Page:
Deciding What to Measure and How to Measure It
Once the research question has been specified, the team must determine what information is needed to answer the research question. Identifying what variables will be measured and deciding how they will be measured is fundamental. Sometimes, this step is obvious (as in a study relating salaries of individuals to educational level). At other times, this is extremely challenging (as in a study relating attitudes toward school to intelligence).
In some studies, a comparison of two or more regimens or procedures may be the focus of the research question. As an illustration, a study could be used to determine whether students perform better on English tests if they study in a quiet environment or while listening to classical music. To answer the question, some students would study in a quiet environment; others would study while listening to classical music. The scores on the English test for each group would be used to answer the research question. The study environments (quiet or classical music) would be the treatments in this study. A treatment is a specific regimen or procedure assigned to the participants of the study.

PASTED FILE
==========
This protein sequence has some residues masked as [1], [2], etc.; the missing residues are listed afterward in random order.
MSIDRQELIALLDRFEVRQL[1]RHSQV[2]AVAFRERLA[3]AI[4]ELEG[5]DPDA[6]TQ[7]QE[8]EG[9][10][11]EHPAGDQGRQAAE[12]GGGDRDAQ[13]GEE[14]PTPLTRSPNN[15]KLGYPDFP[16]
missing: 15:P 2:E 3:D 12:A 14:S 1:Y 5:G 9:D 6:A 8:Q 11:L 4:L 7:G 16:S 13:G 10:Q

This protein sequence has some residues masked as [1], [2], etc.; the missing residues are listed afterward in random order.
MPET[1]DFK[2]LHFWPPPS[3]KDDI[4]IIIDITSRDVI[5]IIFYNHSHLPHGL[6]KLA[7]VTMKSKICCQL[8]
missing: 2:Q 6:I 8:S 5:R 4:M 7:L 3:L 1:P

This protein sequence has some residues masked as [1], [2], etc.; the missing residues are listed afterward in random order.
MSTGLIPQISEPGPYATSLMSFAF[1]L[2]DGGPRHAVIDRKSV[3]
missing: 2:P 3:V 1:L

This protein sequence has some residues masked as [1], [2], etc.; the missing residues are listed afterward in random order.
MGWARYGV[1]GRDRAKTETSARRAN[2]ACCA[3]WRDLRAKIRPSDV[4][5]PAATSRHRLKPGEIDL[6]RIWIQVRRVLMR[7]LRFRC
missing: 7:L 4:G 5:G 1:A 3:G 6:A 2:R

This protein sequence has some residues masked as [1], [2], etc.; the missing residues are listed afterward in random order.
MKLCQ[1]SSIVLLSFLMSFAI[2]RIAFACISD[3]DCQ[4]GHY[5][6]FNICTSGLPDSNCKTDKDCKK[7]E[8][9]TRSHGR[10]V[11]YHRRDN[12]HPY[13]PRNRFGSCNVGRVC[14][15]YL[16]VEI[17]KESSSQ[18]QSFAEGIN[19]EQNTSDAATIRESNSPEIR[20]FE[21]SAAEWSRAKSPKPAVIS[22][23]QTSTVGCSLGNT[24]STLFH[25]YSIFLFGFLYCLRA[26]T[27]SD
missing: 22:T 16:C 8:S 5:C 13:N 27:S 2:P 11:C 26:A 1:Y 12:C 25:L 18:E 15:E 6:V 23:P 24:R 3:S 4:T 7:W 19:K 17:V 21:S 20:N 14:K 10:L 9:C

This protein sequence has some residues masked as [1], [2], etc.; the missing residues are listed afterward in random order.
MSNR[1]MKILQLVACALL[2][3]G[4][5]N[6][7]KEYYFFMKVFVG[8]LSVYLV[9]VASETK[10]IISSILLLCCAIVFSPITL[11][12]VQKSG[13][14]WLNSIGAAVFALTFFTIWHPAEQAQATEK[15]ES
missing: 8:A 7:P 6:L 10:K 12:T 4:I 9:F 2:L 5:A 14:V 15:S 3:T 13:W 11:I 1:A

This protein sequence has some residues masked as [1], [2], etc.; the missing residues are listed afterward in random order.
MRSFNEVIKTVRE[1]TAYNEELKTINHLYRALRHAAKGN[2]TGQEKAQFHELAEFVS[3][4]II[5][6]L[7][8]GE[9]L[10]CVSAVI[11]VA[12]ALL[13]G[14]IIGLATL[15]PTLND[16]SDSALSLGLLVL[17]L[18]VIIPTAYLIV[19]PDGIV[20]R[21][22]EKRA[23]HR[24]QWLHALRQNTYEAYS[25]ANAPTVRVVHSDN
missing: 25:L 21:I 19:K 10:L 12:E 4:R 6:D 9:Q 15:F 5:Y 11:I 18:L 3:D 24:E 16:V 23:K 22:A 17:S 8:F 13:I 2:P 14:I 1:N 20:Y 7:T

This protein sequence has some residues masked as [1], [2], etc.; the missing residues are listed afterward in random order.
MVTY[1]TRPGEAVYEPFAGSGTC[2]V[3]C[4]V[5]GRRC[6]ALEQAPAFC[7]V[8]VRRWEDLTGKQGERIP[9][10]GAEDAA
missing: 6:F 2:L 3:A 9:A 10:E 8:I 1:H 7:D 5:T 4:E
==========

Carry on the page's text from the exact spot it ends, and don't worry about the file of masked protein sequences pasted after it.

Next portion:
Collecting the Data
Good data collection is a crucial component of any study. Because resources are always limited, the first question is whether an existing data source exists that could be used to answer the research question. If existing data are found, the manner in which the data were collected and the purpose for which they were collected must be carefully considered, so that any resulting limitations they would impose on the proposed study can be evaluated and judged to be acceptable. If no existing data are found, a careful plan for data collection must be prepared. The manner in which data are collected determines the appropriate statistical analyses to be conducted and the conclusions that can be drawn.